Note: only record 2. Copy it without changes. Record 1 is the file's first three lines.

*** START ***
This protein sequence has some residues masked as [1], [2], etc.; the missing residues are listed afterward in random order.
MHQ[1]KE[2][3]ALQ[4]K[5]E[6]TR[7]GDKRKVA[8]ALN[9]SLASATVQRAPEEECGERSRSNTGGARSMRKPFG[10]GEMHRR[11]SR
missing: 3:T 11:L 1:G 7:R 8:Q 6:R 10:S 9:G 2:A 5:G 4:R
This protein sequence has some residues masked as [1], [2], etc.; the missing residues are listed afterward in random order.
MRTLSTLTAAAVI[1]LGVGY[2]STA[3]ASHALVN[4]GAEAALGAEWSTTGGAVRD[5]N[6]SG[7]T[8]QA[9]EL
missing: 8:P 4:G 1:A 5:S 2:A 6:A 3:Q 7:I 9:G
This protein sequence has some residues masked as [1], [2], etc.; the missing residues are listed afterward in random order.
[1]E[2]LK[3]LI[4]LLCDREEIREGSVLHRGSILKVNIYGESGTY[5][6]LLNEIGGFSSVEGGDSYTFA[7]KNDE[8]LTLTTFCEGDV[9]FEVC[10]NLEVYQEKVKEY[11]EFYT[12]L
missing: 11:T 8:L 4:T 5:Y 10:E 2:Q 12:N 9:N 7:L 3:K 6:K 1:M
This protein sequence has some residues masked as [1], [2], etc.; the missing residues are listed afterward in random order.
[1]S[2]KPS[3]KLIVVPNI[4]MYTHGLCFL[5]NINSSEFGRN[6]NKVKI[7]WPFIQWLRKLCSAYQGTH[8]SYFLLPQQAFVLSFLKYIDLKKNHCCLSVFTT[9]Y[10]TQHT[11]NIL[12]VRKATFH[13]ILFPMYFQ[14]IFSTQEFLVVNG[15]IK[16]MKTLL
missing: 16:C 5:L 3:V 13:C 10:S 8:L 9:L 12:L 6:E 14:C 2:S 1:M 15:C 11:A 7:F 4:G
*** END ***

This protein sequence has some residues masked as [1], [2], etc.; the missing residues are listed afterward in random order.
MRTLSTLTAAAVI[1]LGVGY[2]STA[3]ASHALVN[4]GAEAALGAEWSTTGGAVRD[5]N[6]SG[7]T[8]QA[9]EL
missing: 8:P 4:G 1:A 5:S 2:A 6:A 3:Q 7:I 9:G